About 20 students, faculty and local activists convened on the University of Michigan Diag Monday afternoon for an anti-gun violence rally jointly hosted by Shattering the Silence, an organization dedicated to increased gun control measures, and the advocacy nonprofit NextGen America. The rally served to commemorate the 58 lives lost in Las Vegas a year ago — the deadliest mass shooting in American history — and urge people to demand stricter gun control policies.
The rally signaled the beginning of a 37-day campaign of activism and voter registration by NextGen leading up to the midterm elections. According to NextGen Field Organizer Hudson Villeneuve, the organization has already registered 35,000 people in the state and hopes to increase that number even more before election day.
Similarly, the University joined the Big Ten Voting Challenge in September 2017 to try and register the most voters of all 14 schools in the Big Ten conference in the upcoming year. The results will be tallied after the midterm elections this November.
Student organizer Jen Chalom, a Northville High School junior, emphasized how imperative it is for younger generations to get involved in causes they care about. Chalom, who began organizing the rally in mid-August after coordinating her school’s walkout the previous year, also stressed how registering people to vote should be one of the main objectives of the campaign.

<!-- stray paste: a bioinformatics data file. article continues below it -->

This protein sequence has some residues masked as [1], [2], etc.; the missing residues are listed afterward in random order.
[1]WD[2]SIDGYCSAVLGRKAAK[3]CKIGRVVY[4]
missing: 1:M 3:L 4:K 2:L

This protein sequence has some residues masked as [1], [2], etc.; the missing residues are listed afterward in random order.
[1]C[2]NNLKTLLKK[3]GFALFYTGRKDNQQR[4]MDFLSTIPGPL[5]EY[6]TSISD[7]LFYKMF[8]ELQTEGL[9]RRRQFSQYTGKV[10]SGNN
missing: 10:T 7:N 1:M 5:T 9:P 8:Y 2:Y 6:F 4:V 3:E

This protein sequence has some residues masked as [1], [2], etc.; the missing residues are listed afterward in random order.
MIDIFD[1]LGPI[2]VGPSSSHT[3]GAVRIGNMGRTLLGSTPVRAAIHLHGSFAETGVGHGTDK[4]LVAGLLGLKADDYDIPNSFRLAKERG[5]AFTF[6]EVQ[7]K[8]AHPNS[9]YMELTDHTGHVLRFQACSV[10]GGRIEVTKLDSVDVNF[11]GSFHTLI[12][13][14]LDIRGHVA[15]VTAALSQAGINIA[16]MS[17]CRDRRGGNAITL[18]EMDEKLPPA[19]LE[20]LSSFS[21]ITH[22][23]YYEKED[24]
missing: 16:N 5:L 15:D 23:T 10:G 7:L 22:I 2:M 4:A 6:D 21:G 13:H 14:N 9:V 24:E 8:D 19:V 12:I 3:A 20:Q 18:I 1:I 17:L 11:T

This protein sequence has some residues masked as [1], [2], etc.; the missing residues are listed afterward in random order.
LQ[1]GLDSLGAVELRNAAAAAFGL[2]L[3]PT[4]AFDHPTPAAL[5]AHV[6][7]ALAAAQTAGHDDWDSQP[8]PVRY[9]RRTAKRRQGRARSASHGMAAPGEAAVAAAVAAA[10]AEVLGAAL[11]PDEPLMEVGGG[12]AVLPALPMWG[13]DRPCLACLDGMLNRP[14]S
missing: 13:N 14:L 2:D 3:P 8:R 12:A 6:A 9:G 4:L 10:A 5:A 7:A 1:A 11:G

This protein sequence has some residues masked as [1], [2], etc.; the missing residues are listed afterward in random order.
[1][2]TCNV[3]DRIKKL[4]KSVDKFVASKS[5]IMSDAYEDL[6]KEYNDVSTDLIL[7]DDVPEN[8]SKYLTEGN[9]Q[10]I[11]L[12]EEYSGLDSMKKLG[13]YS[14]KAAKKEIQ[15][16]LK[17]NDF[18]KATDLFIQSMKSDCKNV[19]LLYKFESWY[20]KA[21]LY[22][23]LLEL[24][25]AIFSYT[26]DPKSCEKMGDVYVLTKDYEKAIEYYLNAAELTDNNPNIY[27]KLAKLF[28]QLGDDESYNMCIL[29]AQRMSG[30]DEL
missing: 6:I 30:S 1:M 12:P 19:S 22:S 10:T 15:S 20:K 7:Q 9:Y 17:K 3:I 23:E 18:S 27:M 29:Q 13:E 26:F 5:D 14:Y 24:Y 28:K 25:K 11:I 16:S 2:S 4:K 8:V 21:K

“These are people who wouldn’t have voted if we didn’t come here,” Chalom said. “Because of something I did, someone will be going to the polls and voting. That just seems like a huge impact, even if I get five people registered to vote. Three percent of young people who can vote, do. That just seems crazy — you see all these problems and watch the news and hear about these things but no one seems to be doing anything about them.”
Chalom said she and other student activists reached out to organizations like Moms Demand Action to recruit speakers such as U.S. Rep. Debbie Dingell, D-Mich., and Medical School student Solomon Rajput. Rajput highlighted how a lack of focus on statewide issues causes so few people to routinely call their representatives to demand change.
“People feel like the national stuff is sometimes more important, more worthy of their attention,” Rajput said. “But the state level stuff really, really makes a huge difference in terms of our lives in the state. Sometimes it’s hard for people to remember that. It’s definitely less sexy, and there’s less media attention, but it’s so important.”
LSA freshman Josie Graham said she was especially impressed by the high school student organizers of the rally who have inspired younger generations to pursue activism, even though many of them cannot yet vote. Graham said her experience attending a gun control walkout in high school left her empowered to support that kind of activism at the University.
“It gave students the ability to do something on a larger scale and gain the community’s attention and tell them how we feel because at that age we couldn’t vote yet,” Graham said. “It’s a way to express ourselves and finally have a voice that is amplified.”